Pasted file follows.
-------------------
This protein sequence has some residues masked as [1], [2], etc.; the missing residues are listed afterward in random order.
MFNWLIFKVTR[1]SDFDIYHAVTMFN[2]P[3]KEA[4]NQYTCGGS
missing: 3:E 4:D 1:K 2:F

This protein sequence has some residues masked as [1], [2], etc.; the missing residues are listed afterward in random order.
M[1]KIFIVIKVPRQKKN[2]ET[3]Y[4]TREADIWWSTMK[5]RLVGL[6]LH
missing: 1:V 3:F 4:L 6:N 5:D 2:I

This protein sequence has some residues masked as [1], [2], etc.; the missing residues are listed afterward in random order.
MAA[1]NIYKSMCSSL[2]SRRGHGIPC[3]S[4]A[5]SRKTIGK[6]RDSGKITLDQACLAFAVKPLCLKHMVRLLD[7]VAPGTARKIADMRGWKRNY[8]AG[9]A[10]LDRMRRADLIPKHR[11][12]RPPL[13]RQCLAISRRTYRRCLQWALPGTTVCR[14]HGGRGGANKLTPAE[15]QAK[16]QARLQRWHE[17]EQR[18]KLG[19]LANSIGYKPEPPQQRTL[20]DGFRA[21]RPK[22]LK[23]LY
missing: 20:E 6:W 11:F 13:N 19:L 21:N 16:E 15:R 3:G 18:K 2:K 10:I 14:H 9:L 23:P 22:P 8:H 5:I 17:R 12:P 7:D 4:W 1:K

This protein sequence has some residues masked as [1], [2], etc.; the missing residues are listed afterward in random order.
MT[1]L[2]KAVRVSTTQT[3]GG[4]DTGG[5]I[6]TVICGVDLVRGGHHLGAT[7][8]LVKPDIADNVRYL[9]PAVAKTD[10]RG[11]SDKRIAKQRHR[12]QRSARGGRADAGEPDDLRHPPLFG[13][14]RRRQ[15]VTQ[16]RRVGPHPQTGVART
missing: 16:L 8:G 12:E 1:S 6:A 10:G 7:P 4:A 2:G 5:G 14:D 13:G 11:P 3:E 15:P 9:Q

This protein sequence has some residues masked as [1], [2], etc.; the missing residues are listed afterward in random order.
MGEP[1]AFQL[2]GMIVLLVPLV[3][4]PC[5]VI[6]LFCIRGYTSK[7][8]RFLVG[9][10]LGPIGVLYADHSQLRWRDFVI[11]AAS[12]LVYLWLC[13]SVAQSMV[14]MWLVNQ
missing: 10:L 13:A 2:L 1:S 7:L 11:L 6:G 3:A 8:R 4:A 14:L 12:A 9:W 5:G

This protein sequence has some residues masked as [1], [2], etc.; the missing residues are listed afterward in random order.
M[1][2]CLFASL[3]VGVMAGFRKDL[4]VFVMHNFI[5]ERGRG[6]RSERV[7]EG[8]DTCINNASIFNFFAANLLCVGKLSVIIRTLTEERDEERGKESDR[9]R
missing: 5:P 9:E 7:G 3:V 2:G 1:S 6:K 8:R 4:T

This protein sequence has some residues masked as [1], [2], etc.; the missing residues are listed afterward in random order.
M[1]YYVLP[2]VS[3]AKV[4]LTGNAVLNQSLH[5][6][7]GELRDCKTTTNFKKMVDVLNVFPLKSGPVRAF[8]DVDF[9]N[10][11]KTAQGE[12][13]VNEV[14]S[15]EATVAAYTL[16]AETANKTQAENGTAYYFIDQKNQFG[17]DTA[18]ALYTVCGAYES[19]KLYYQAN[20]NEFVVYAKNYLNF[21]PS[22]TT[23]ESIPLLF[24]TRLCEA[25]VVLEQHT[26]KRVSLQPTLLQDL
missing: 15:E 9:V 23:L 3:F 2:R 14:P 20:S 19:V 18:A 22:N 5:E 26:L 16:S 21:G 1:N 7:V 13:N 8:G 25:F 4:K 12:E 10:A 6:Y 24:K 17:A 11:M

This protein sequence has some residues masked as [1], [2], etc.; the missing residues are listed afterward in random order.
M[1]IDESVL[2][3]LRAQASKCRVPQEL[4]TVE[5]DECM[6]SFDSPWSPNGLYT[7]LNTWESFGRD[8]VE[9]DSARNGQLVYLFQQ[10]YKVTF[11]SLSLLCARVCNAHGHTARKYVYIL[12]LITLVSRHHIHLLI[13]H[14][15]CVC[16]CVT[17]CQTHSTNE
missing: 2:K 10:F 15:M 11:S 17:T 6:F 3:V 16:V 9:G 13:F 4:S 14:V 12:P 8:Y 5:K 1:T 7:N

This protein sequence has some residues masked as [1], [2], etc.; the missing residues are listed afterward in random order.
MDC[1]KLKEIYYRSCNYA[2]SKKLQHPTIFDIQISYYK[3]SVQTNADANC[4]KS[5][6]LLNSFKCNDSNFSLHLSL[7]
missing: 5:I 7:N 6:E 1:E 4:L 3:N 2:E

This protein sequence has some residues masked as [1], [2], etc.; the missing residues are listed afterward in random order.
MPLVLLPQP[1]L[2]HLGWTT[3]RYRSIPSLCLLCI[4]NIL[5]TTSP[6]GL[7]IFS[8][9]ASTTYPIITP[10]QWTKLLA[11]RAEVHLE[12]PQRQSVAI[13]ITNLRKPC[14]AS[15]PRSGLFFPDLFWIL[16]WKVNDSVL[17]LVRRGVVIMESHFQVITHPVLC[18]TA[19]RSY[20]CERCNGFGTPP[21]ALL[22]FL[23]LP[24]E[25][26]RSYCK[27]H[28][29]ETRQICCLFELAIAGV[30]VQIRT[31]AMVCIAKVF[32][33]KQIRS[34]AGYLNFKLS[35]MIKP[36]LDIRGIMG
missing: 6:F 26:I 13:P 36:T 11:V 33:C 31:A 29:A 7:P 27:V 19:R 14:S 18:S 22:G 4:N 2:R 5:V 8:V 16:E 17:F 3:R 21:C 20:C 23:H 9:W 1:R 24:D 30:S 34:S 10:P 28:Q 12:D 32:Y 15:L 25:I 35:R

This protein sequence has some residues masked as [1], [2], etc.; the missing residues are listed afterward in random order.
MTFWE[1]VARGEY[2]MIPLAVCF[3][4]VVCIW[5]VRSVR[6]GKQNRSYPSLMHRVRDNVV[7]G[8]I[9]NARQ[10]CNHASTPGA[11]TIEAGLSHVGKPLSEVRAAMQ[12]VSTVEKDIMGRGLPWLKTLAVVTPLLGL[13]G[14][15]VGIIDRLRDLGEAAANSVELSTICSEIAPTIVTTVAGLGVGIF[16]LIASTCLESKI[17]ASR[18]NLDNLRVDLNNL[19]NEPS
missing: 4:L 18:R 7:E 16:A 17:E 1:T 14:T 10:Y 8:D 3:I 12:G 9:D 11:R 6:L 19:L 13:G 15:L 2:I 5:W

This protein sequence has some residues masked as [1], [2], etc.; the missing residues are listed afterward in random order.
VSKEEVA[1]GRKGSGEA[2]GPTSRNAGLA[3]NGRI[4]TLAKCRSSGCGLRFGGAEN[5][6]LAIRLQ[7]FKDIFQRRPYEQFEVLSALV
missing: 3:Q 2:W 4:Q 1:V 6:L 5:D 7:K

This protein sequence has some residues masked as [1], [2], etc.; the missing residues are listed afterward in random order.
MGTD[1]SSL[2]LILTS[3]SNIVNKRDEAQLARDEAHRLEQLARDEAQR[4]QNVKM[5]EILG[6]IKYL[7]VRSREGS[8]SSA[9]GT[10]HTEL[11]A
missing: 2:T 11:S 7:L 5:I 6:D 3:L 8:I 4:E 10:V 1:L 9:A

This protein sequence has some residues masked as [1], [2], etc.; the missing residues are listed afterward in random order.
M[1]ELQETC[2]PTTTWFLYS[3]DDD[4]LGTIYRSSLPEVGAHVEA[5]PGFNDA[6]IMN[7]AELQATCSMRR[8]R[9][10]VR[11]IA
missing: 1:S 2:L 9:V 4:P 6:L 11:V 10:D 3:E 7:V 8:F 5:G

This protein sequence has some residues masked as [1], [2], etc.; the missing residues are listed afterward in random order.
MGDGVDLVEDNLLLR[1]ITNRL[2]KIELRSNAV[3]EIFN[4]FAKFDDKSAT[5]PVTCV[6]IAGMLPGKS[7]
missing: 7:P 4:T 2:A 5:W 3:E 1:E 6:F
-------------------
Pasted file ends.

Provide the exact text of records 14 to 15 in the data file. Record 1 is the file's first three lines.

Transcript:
This protein sequence has some residues masked as [1], [2], etc.; the missing residues are listed afterward in random order.
M[1]ELQETC[2]PTTTWFLYS[3]DDD[4]LGTIYRSSLPEVGAHVEA[5]PGFNDA[6]IMN[7]AELQATCSMRR[8]R[9][10]VR[11]IA
missing: 1:S 2:L 9:V 4:P 6:L 11:V 10:D 3:E 7:V 8:F 5:G

This protein sequence has some residues masked as [1], [2], etc.; the missing residues are listed afterward in random order.
MGDGVDLVEDNLLLR[1]ITNRL[2]KIELRSNAV[3]EIFN[4]FAKFDDKSAT[5]PVTCV[6]IAGMLPGKS[7]
missing: 7:P 4:T 2:A 5:W 3:E 1:E 6:F